Irene Lusztig is a filmmaker, media archeologist, and amateur seamstress. Her film and video work mines old images and technologies for new meanings in order to reframe, recuperate, or reanimate forgotten and neglected histories. Using hybrid formal strategies and combining visual textures (including digital video, Super 8 and 16mm film, and found / archival materials) her work investigates the production of personal, collective, and national memories. Her work has been screened around the world, including at MoMA, Museum of Fine Arts Boston, Anthology Film Archives, Pacific Film Archive, IDFA Amsterdam, and on television in the US, Europe, and Taiwan. She teaches filmmaking at UC Santa Cruz where she is Associate Professor of Film and Digital Media.
Irene Lusztig – The Motherhood Archives
CJ Building, Room 1.114
7141 Sherbrooke W
The Media History Research Centre and the Feminist Media Studio, in conjunction with Rencontres internationales du documentaire de Montréal, are pleased to bring you a special talk by Irene Lusztig on her archival compilation film The Motherhood Archives, including a screening of a portion of the film.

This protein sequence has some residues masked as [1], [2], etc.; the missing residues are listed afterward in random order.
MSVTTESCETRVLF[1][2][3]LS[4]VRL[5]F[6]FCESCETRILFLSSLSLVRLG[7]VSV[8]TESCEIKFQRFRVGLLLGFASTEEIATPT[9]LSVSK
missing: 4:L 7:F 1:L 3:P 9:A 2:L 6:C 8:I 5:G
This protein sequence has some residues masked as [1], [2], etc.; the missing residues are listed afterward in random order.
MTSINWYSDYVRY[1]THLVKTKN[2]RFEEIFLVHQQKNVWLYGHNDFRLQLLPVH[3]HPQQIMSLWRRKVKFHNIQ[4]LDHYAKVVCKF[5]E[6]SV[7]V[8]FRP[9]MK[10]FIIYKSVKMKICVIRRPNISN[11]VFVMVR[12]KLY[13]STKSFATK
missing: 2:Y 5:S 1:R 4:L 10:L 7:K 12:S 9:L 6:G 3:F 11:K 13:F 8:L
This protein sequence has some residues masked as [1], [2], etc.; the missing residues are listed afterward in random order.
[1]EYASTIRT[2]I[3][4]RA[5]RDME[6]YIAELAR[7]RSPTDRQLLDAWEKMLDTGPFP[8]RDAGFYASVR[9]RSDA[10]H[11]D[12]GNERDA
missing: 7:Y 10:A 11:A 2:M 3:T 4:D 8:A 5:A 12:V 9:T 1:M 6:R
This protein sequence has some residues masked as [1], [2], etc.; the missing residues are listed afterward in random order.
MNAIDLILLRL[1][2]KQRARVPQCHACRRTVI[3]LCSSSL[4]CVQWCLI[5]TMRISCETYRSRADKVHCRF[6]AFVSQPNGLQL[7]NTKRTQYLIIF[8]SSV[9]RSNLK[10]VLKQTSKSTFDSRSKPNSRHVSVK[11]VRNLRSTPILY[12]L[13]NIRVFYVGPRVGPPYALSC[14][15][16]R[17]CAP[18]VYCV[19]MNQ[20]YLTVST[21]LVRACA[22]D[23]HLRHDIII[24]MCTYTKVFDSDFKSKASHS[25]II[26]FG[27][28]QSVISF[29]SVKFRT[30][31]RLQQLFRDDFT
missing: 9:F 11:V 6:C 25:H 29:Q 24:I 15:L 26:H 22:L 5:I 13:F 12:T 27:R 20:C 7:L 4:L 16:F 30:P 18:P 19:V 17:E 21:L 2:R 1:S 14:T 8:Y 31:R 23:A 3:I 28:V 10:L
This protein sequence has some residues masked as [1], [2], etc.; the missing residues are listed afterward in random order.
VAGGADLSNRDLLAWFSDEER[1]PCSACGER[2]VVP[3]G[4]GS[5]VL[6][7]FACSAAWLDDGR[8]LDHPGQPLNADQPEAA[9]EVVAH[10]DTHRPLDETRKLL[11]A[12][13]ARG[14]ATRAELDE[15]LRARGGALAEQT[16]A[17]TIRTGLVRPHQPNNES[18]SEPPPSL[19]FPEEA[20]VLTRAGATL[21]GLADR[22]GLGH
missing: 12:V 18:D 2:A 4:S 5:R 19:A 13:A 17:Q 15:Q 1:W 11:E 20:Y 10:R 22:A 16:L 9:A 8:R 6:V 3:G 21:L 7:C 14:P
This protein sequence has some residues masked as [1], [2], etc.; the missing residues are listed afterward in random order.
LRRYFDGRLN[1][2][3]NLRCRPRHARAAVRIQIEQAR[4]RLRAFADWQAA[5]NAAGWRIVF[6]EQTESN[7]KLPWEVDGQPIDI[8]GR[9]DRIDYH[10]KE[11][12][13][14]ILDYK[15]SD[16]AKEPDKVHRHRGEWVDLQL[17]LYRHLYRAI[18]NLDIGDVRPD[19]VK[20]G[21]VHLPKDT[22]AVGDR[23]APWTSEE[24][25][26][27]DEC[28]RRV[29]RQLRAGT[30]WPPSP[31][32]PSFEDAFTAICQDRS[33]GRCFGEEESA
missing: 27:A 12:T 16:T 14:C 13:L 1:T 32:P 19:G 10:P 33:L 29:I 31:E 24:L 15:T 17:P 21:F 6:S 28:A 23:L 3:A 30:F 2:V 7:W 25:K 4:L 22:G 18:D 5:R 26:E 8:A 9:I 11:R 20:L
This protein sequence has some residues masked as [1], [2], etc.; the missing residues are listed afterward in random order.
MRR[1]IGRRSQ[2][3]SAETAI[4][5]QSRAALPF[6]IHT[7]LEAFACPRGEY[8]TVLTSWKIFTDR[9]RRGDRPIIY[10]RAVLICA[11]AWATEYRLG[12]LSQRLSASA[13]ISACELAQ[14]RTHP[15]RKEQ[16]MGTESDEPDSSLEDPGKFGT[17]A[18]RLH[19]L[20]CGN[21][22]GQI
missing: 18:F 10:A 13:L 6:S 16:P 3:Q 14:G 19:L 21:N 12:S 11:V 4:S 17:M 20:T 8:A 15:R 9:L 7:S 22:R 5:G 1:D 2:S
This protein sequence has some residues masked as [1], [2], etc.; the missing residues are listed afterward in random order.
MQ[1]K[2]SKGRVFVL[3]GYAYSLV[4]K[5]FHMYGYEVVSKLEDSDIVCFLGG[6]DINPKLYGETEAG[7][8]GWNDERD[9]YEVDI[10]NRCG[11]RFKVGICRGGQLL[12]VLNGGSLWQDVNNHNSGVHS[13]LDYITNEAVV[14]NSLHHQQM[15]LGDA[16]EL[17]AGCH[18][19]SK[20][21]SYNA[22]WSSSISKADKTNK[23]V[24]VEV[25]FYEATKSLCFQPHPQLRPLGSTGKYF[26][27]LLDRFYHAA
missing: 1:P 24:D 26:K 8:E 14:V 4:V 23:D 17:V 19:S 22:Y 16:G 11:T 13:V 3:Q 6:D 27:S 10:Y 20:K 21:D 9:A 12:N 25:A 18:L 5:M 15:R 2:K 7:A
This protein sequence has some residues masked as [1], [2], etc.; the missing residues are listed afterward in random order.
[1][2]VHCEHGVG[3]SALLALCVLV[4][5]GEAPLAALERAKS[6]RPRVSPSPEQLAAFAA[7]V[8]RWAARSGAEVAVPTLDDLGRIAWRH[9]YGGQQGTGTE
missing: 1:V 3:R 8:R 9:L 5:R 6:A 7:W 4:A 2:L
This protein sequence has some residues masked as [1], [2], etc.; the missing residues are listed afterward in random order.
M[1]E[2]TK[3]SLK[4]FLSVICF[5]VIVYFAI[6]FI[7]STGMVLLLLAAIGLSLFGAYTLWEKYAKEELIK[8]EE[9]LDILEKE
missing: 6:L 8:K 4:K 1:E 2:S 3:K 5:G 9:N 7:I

Assembling an extraordinary archive of over 100 educational, industrial, and medical training films (including newly rediscovered Soviet and French childbirth films) The Motherhood Archives (2013) inventively untangles the complex, sometimes surprising genealogies of maternal education. From the first use of anesthetic ether in the 19th century to the postmodern 21st century hospital birthing suite, The Motherhood Archives charts a fascinating course through the cultural history of pain, the history of obstetric anesthesia, and the little-known international history of the natural childbirth and Lamaze movements. Revealing a world of intensive training, rehearsal, and performative preparation for the unknown that is ultimately incommensurate with experience, The Motherhood Archivesis a meditation on the maternal body as a site of institutional control, ideological surveillance, medical knowledge, and nationalist state intervention.